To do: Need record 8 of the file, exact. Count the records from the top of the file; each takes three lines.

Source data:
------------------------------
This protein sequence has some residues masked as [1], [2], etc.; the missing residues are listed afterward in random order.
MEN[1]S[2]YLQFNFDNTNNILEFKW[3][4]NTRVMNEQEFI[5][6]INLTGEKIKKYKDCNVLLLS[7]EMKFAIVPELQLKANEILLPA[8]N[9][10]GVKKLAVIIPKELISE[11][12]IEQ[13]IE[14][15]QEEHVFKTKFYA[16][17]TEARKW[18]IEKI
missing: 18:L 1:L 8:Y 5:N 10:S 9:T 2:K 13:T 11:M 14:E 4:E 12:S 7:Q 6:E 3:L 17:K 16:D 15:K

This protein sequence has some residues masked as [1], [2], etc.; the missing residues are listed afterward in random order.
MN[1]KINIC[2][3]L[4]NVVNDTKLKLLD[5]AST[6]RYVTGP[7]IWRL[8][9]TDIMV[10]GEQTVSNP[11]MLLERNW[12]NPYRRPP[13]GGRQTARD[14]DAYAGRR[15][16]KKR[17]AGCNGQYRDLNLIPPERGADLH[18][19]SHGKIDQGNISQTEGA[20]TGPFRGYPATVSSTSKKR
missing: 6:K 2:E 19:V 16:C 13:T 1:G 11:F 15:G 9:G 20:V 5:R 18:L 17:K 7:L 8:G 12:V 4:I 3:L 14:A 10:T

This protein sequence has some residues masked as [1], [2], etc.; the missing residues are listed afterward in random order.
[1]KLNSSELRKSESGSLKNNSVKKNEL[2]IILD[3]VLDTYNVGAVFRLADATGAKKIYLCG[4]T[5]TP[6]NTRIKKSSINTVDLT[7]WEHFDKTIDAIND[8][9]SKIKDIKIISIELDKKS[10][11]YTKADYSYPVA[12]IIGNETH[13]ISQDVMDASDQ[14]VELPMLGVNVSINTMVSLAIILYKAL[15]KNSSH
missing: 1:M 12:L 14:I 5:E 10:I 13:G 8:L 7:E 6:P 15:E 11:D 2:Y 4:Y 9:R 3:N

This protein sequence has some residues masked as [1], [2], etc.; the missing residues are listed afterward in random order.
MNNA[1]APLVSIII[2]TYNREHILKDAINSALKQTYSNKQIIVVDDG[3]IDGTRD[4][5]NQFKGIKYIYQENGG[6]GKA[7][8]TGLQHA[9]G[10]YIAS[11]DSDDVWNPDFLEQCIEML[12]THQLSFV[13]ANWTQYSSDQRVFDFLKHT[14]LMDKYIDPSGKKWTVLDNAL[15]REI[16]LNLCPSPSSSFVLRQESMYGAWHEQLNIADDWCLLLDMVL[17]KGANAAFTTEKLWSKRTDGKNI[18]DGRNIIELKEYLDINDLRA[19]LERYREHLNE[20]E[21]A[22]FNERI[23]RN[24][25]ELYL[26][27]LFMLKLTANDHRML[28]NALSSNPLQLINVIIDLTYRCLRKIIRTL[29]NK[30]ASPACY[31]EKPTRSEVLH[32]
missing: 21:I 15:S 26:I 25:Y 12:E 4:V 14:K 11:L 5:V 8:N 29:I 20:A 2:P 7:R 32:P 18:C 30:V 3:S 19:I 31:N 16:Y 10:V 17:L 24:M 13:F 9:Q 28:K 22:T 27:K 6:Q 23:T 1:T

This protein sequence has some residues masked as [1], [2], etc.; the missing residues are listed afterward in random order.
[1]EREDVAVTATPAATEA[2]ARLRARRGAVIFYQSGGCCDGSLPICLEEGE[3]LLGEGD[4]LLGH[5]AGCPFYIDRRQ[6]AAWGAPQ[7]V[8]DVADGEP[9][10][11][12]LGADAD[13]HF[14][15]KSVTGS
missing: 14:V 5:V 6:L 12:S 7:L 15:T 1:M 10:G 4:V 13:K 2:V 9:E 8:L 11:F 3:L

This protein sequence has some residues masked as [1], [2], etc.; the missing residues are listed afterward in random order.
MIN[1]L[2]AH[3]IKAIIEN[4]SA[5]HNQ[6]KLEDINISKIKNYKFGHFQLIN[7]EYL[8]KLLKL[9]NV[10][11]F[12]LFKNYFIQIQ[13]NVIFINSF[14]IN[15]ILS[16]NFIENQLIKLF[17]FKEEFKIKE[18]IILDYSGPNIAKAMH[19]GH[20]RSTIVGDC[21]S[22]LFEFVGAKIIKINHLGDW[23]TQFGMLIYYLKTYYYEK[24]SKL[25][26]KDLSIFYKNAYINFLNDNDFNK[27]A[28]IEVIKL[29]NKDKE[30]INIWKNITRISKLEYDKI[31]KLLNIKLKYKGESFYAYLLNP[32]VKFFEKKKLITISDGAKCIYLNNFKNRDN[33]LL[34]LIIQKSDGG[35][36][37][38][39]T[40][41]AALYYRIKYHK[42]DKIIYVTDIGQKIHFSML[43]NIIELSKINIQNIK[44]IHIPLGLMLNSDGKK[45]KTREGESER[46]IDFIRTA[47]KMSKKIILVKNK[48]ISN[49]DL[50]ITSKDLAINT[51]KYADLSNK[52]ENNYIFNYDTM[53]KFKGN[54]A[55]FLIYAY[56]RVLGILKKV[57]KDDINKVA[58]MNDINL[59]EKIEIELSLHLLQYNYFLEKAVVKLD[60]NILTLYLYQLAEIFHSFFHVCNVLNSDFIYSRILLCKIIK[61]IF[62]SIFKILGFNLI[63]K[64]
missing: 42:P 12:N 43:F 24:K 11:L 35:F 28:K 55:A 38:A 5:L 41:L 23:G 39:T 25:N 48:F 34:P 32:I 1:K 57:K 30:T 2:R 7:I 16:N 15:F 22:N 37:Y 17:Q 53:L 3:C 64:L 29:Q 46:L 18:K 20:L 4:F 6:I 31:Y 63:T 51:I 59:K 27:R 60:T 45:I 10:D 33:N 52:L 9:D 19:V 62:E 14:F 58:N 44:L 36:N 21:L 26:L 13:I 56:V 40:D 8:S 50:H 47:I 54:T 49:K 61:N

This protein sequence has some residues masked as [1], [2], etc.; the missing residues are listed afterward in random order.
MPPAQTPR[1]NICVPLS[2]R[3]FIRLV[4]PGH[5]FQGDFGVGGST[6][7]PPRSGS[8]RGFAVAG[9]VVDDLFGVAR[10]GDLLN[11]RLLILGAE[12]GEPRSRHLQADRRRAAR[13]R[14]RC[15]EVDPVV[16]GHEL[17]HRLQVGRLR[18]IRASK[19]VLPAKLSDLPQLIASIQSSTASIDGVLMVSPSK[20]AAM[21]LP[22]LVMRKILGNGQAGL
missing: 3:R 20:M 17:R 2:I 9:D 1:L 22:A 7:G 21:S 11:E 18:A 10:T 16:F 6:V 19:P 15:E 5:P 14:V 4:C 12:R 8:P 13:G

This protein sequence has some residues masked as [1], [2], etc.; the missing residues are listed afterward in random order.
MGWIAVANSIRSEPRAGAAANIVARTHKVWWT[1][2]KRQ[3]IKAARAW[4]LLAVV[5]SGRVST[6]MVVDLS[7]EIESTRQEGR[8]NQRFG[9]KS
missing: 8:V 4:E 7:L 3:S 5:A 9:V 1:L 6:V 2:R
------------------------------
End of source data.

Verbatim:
This protein sequence has some residues masked as [1], [2], etc.; the missing residues are listed afterward in random order.
MGWIAVANSIRSEPRAGAAANIVARTHKVWWT[1][2]KRQ[3]IKAARAW[4]LLAVV[5]SGRVST[6]MVVDLS[7]EIESTRQEGR[8]NQRFG[9]KS
missing: 8:V 4:E 7:L 3:S 5:A 9:V 1:L 6:V 2:R